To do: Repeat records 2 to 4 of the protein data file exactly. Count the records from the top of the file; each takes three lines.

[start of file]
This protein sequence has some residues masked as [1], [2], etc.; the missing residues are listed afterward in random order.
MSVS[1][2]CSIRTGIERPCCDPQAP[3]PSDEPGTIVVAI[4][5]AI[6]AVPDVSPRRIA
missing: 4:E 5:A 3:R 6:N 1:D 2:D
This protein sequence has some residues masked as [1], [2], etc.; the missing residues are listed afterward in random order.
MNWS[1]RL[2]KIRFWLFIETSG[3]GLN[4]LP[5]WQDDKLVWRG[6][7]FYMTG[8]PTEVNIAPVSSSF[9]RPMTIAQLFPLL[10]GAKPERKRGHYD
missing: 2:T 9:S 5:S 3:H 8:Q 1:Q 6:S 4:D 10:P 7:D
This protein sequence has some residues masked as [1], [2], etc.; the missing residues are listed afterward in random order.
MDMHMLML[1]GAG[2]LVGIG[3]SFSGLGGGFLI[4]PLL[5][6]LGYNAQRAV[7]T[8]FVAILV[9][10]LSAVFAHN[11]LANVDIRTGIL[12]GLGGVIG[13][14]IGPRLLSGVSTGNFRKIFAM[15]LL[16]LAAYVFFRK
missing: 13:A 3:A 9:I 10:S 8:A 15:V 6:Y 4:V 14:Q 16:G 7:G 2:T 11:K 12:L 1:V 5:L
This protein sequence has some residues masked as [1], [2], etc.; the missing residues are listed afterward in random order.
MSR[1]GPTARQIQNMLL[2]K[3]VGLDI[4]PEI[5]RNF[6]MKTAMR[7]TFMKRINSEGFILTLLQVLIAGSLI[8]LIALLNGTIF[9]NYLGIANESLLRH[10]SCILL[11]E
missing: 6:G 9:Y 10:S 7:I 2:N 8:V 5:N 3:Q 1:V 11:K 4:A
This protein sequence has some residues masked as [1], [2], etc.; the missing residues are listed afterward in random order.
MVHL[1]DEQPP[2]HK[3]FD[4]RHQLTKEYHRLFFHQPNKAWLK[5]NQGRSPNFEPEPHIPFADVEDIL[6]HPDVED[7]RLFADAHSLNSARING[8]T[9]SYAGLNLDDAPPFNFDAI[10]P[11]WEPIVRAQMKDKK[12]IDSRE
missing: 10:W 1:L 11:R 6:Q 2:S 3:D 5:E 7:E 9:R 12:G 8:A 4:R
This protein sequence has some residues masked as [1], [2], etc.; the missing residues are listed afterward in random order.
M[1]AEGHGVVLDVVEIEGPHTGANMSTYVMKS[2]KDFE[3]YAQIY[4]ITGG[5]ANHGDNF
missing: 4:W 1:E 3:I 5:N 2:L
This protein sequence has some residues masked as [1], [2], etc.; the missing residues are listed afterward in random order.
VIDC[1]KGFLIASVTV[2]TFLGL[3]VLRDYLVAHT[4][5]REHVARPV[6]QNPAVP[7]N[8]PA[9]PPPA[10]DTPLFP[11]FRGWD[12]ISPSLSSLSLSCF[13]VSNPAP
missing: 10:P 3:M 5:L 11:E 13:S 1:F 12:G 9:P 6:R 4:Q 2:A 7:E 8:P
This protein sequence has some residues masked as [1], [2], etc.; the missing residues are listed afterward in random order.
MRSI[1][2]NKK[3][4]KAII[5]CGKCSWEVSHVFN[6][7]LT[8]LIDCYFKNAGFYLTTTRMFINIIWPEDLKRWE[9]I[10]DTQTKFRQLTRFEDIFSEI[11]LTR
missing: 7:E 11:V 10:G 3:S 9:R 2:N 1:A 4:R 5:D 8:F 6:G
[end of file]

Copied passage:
This protein sequence has some residues masked as [1], [2], etc.; the missing residues are listed afterward in random order.
MNWS[1]RL[2]KIRFWLFIETSG[3]GLN[4]LP[5]WQDDKLVWRG[6][7]FYMTG[8]PTEVNIAPVSSSF[9]RPMTIAQLFPLL[10]GAKPERKRGHYD
missing: 2:T 9:S 5:S 3:H 8:Q 1:Q 6:S 4:D 10:P 7:D
This protein sequence has some residues masked as [1], [2], etc.; the missing residues are listed afterward in random order.
MDMHMLML[1]GAG[2]LVGIG[3]SFSGLGGGFLI[4]PLL[5][6]LGYNAQRAV[7]T[8]FVAILV[9][10]LSAVFAHN[11]LANVDIRTGIL[12]GLGGVIG[13][14]IGPRLLSGVSTGNFRKIFAM[15]LL[16]LAAYVFFRK
missing: 13:A 3:A 9:I 10:S 8:A 15:V 6:Y 4:V 14:Q 16:G 7:G 2:T 11:K 12:L 1:V 5:L
This protein sequence has some residues masked as [1], [2], etc.; the missing residues are listed afterward in random order.
MSR[1]GPTARQIQNMLL[2]K[3]VGLDI[4]PEI[5]RNF[6]MKTAMR[7]TFMKRINSEGFILTLLQVLIAGSLI[8]LIALLNGTIF[9]NYLGIANESLLRH[10]SCILL[11]E
missing: 6:G 9:Y 10:S 7:I 2:N 8:V 5:N 3:Q 1:V 11:K 4:A